Design and Analysis of a Spiral Bevel Gear

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					Design and Analysis of a Spiral
         Bevel Gear
         Matthew Brown
          April, 2009
           Gear Theory and Design
• Recommended design methodology published by American
  Gear Manufacturing Association (AGMA)
• Gear teeth primarily designed for two factors:
   – Resistance to pitting caused by Hertzian contact stresses
       • Accounts for contact pressure between two curved surfaces and
         therefore considers load sharing between adjacent gear teeth as well
         as load concentration that may result from uncertainties in
         manufacturing

   – Bending strength capacity based on cantilever beam theory
       • Accounts for compressive stresses at the tooth roots caused by the
         radial component of the tooth load; the non-uniform moment
         distribution of the load resulting from the inclined contact lines on the
         gear teeth; stress concentration at the tooth fillet; load sharing
         between adjacent contacting teeth; and lack of smoothness due to
         low contact ratio
 Material Selection and Processing
• In this application, spiral bevel gear materials are
  limited to only those which are easily carburized and
  case-hardened in order to provide high wear resistance
  and high load carrying capacity
• SAE 9310 Steel selected
• Material processing:
   – Heat treatment
      • Convert weaker grain structures to stronger ones
   – Tempering
      • Relieve brittleness and internal strains prior to machining
   – Carburization
      • Adds high hardness and strength at surface and toughens core to
        withstand impact stress
                 Bevel Gear Loading
• Torque application to a bevel gear
  induces tangential, radial, and
  separating loads assumed to act
  as point loads applied at the mid-
  point of the gear tooth
• Reaction loads are a result of the
  tapered roller bearings that
  support the gear shaft and
  counteract the gear loads
• Loads are primarily a function of
  torque, pitch diameter, pitch
  angle, pressure angle, and face
  width
• Loads and bending moments are
  calculated based on a vectoral
  combination of two planes
                   Fatigue Analysis
• Performed at the two most          • Margin of Safety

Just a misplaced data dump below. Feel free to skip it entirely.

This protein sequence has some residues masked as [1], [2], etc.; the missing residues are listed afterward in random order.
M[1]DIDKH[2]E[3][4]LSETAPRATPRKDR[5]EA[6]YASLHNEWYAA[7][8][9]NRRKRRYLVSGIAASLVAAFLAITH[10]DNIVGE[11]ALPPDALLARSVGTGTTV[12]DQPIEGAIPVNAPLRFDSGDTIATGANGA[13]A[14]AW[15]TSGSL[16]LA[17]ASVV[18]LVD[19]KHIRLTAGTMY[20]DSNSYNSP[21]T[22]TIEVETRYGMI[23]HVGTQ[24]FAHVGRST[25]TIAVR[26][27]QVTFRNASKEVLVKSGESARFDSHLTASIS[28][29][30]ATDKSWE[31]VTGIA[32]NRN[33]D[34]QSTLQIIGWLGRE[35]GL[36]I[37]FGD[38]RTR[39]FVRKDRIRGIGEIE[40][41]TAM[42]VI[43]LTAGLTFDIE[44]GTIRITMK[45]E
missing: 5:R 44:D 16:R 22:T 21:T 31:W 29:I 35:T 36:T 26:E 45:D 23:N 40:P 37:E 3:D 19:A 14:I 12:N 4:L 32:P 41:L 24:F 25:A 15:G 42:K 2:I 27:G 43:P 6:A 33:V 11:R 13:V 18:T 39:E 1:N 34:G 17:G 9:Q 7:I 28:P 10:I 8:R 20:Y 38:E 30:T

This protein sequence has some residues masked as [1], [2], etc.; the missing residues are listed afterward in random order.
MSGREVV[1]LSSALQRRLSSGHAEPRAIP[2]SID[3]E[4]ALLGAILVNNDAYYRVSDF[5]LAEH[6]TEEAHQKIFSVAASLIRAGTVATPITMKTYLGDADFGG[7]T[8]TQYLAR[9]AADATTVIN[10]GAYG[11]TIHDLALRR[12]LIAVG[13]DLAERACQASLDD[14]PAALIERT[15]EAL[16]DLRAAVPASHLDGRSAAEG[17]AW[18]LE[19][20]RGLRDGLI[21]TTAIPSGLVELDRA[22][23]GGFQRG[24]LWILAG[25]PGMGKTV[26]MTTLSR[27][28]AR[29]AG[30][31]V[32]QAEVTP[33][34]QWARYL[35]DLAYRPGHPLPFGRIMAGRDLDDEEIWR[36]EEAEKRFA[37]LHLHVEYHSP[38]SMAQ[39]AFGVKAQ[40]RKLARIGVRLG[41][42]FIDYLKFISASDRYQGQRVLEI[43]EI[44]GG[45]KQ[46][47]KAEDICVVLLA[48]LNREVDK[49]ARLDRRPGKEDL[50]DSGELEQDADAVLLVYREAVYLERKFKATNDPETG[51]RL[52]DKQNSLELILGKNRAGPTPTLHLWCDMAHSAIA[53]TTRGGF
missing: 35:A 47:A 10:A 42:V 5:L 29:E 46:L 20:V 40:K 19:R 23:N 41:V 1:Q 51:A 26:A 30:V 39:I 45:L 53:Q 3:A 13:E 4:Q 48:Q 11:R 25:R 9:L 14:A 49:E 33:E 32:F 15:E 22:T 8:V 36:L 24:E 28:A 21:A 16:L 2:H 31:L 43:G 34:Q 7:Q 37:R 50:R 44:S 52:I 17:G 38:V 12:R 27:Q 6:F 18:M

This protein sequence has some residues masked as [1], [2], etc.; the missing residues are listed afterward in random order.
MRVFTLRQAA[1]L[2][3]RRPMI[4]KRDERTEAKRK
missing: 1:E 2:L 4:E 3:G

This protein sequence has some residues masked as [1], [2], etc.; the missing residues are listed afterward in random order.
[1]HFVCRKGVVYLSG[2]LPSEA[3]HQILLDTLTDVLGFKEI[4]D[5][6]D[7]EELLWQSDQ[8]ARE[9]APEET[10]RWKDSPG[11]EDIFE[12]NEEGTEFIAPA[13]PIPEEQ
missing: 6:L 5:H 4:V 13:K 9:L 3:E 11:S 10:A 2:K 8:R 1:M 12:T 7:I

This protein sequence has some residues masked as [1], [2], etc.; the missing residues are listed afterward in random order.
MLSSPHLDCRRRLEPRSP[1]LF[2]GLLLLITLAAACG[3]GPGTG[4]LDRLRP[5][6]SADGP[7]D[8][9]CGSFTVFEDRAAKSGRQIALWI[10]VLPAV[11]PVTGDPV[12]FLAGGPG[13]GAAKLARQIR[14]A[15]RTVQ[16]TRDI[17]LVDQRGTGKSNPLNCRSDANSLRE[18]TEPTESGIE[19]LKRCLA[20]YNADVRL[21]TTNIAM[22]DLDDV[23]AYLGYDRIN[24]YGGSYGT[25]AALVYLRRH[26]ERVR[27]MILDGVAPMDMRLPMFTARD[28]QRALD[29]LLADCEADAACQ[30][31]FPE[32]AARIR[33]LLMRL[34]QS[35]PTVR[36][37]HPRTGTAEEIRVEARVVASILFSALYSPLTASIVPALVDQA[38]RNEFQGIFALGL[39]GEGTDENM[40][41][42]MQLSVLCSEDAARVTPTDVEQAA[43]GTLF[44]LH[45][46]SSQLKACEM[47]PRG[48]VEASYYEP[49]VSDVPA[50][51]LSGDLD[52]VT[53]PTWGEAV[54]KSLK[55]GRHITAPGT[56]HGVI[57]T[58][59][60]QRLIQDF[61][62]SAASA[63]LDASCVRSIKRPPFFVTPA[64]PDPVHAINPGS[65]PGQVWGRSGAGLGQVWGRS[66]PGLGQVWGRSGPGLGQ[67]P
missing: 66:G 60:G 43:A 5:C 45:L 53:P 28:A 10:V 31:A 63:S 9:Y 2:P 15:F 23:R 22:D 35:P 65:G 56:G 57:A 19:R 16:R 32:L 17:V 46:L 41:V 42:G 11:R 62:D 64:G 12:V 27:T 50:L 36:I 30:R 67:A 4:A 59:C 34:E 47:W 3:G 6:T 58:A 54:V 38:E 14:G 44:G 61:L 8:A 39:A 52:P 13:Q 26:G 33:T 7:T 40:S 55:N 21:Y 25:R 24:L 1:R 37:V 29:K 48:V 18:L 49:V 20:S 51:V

critical sections of the gear
  shaft, sections A-A and B-B          calculated using
  shown previously
• Principle steady stress is
  calculated from vibratory
  bending, steady torsion, and
  normal stress, then converted
  into an equivalent vibratory       • Results:
  stress based on fatigue data at       – M.S. @ A-A = 0.48
  106 cycles
• Endurance limit of gear is            – M.S. @ B-B = 3.34
  modified for size effect factor,
  correlation factor, surface
  finish factor, and reliability
  factor
               Static Analysis
• Federal Aviation Administration requires static
  analysis be performed at 2X the endurance
  limit – analysis conducted at about 2.5X
  (590HP)
• Similar process as fatigue analysis except the
  Margin of Safety is calculated by:
• Results:
  – M.S. @ B-B = .87
                Hertz Stresses
• Must first calculate the geometry factor with
  an iterative procedure:

• Then calculate Hertz stresses using:

• Results:
  – Hertz stresses calculated = 180.6 ksi
  – AGMA allowable stress = 250 ksi
      Bending Strength Capacity
• Must first calculate the geometry factor with
  an iterative procedure:

• Then calculate bending strength in gear teeth
  using:

• Results:
  – Bending stresses calculated = 31.5 ksi
  – AGMA allowable stress = 40 ksi
             Gear Life Calculations
• Life calculated using Miner’s rule:
   – The portion of useful fatigue life used up by a number of
     repeated stress cycles at a particular stress is proportional to the
     total number of cycles in the overall fatigue life of the part.


• Five maneuvers (1.53%) of anticipated helicopter flight
  spectrum produce damage
• Damage accumulation calculations performed for both high
  cycle fatigue and GAG (low cycle fatigue) for both Bending
  Life and Durability Life – all calculations result in unlimited
  life
                 Conclusion
• All analysis resulted in positive margins of
  safety and unlimited gear life in the intended
  application
• All stress calculations are within the
  recommended allowable stress values
  published by the AGMA
• Design is safe for operation